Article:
John Fox’s Acts and Monuments, 1596

John Foxe - Acts and Monuments

John Foxe’s Acts and Monuments, also known as the Book of Martyrs was one of the most popular and influential texts of Elizabethan England, often displayed next to the Bible (Kastan).

The book was produced while Foxe was an exile during the reign of Mary I (ruled 1553-1558). It was not published until the reign of Elizabeth (ruled 1558-1603), where it enjoyed multiple printings, including the Centre’s copy from 1596. The influences of his exile in Protestant Europe are made clear through how Foxe refers to Catholic rulers, including Mary, as tyrants, and describes the horrors of how Catholics treated Christians up until and including the English martyred during Mary’s reign. The detailed images included in the book examine Foxe’s feelings towards Catholic rulers, such as one where Henry VIII is portrayed stepping on Pope Clement VII.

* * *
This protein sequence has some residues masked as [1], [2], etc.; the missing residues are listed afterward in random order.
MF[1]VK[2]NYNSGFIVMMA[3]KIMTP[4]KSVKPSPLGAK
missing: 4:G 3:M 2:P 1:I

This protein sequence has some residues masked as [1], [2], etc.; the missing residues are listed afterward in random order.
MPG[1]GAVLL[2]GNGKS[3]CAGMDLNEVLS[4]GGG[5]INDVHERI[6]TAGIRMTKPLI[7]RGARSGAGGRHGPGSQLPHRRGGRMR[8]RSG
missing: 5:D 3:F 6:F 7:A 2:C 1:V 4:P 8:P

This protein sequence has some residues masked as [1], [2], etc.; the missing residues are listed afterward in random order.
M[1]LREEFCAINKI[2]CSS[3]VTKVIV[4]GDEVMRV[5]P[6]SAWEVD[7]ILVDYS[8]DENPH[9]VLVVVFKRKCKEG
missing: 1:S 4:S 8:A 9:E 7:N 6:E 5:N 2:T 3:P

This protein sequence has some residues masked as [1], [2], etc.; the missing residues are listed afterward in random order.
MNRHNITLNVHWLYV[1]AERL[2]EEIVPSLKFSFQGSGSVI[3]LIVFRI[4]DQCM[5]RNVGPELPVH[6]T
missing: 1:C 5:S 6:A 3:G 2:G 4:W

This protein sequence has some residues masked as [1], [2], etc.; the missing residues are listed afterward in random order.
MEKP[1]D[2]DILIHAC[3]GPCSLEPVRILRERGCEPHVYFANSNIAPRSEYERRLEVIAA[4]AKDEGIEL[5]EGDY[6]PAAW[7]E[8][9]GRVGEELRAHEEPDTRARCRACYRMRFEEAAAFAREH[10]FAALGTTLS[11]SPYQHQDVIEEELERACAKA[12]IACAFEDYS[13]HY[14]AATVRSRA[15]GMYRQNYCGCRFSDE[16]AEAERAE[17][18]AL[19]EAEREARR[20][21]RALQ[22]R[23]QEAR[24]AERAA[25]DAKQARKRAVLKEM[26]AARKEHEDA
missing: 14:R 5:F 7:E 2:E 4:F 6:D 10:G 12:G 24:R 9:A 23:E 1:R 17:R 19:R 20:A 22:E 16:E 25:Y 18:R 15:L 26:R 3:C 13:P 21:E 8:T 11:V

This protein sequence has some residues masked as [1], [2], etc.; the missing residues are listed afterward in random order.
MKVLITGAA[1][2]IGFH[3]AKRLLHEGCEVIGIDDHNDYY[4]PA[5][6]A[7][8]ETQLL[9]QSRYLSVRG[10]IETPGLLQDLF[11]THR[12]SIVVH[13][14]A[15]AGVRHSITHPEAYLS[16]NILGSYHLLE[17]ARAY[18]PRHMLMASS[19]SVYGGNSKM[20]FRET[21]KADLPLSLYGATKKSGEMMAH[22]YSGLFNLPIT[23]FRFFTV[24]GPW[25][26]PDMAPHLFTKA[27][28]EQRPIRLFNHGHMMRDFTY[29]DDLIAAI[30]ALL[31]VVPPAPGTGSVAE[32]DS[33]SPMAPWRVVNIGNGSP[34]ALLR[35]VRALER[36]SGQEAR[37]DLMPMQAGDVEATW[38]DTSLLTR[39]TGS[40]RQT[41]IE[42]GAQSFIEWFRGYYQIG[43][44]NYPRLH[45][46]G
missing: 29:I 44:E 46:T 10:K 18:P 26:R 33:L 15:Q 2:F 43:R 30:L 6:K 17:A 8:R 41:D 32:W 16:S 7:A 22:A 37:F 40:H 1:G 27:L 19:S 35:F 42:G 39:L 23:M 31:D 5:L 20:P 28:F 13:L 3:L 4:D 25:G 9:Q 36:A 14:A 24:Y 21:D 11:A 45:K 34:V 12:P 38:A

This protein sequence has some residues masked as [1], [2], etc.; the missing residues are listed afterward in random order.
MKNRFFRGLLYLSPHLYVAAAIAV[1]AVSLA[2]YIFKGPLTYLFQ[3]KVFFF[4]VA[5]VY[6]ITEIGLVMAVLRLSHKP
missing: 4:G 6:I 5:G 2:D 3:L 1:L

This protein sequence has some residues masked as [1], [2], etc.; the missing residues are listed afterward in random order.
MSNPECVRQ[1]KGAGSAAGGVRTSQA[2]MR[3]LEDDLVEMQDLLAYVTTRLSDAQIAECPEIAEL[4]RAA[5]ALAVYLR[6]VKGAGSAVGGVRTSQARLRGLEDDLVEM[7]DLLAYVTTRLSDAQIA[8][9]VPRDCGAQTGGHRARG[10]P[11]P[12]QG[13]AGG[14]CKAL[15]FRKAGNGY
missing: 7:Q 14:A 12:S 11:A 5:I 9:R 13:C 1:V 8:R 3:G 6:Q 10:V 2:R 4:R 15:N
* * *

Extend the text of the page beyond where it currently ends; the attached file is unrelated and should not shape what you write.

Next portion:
The Acts and Monuments also examines earlier English and Christian history, including a a map of 5th century England or an image of Pope Alexander stepping on the neck of Frederick I Barbarossa from the 12th century.

The visual component of the text also includes ornate lettering as well as decorative signs at the bottom of blank pages.

The text contains detailed accounts of English Protestants being martyred for their beliefs. One account, accompanied with an image conveying the spectacle of becoming martyred, details an English trader in Portugal named William Gardiner. After stepping on the host during Mass, he was tortured in the attempt to make him recant, but he refused and is shown burning at the stake. His dismembered hands are lying at his feet.

Events such as these that were shared with a broad share of the English population served to bolster anti-Catholic sentiment and encourage the belief of Catholics as being associated with evil while English Protestants become martyred for the glory of God.

Prepared by Mitchell Gould